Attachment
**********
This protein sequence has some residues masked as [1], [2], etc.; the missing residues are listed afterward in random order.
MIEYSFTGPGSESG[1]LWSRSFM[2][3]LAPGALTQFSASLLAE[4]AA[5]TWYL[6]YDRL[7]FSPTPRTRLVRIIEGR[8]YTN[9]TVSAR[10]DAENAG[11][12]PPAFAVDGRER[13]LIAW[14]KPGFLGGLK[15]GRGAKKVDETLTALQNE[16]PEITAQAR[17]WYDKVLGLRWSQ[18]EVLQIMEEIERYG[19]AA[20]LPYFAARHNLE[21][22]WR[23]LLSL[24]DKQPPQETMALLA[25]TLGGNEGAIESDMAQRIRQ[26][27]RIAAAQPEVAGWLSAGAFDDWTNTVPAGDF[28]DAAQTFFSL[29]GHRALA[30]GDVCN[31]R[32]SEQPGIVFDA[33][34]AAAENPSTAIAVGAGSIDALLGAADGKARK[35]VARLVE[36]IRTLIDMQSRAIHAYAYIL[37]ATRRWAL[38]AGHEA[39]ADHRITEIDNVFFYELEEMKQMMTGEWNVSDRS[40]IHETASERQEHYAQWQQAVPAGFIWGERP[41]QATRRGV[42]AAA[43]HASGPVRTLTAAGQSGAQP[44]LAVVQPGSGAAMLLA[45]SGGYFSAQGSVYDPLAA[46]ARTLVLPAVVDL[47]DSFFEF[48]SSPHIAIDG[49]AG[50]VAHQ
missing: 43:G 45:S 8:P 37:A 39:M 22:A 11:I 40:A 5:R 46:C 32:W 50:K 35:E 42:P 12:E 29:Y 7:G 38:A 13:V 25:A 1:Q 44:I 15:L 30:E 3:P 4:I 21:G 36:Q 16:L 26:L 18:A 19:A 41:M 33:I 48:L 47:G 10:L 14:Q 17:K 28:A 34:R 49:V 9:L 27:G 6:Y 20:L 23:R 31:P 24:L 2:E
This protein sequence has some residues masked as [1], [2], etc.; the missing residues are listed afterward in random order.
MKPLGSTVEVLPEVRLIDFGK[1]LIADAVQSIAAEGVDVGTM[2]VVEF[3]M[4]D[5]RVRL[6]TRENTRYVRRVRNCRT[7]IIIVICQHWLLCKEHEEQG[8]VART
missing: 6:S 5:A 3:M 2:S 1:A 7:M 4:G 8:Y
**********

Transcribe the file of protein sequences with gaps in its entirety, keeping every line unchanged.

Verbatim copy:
This protein sequence has some residues masked as [1], [2], etc.; the missing residues are listed afterward in random order.
MIEYSFTGPGSESG[1]LWSRSFM[2][3]LAPGALTQFSASLLAE[4]AA[5]TWYL[6]YDRL[7]FSPTPRTRLVRIIEGR[8]YTN[9]TVSAR[10]DAENAG[11][12]PPAFAVDGRER[13]LIAW[14]KPGFLGGLK[15]GRGAKKVDETLTALQNE[16]PEITAQAR[17]WYDKVLGLRWSQ[18]EVLQIMEEIERYG[19]AA[20]LPYFAARHNLE[21][22]WR[23]LLSL[24]DKQPPQETMALLA[25]TLGGNEGAIESDMAQRIRQ[26][27]RIAAAQPEVAGWLSAGAFDDWTNTVPAGDF[28]DAAQTFFSL[29]GHRALA[30]GDVCN[31]R[32]SEQPGIVFDA[33][34]AAAENPSTAIAVGAGSIDALLGAADGKARK[35]VARLVE[36]IRTLIDMQSRAIHAYAYIL[37]ATRRWAL[38]AGHEA[39]ADHRITEIDNVFFYELEEMKQMMTGEWNVSDRS[40]IHETASERQEHYAQWQQAVPAGFIWGERP[41]QATRRGV[42]AAA[43]HASGPVRTLTAAGQSGAQP[44]LAVVQPGSGAAMLLA[45]SGGYFSAQGSVYDPLAA[46]ARTLVLPAVVDL[47]DSFFEF[48]SSPHIAIDG[49]AG[50]VAHQ
missing: 43:G 45:S 8:P 37:A 39:M 22:A 11:I 40:A 5:R 46:C 32:W 50:K 35:E 42:P 12:E 29:Y 7:G 38:A 13:V 25:A 1:Q 44:I 15:L 30:E 3:P 4:I 21:G 36:Q 16:L 26:L 18:A 19:A 41:M 33:I 48:L 47:G 10:L 14:Q 17:K 28:A 34:R 49:V 9:L 27:G 6:Y 20:L 23:R 31:P 24:L 2:E
This protein sequence has some residues masked as [1], [2], etc.; the missing residues are listed afterward in random order.
MKPLGSTVEVLPEVRLIDFGK[1]LIADAVQSIAAEGVDVGTM[2]VVEF[3]M[4]D[5]RVRL[6]TRENTRYVRRVRNCRT[7]IIIVICQHWLLCKEHEEQG[8]VART
missing: 6:S 5:A 3:M 2:S 1:A 7:M 4:G 8:Y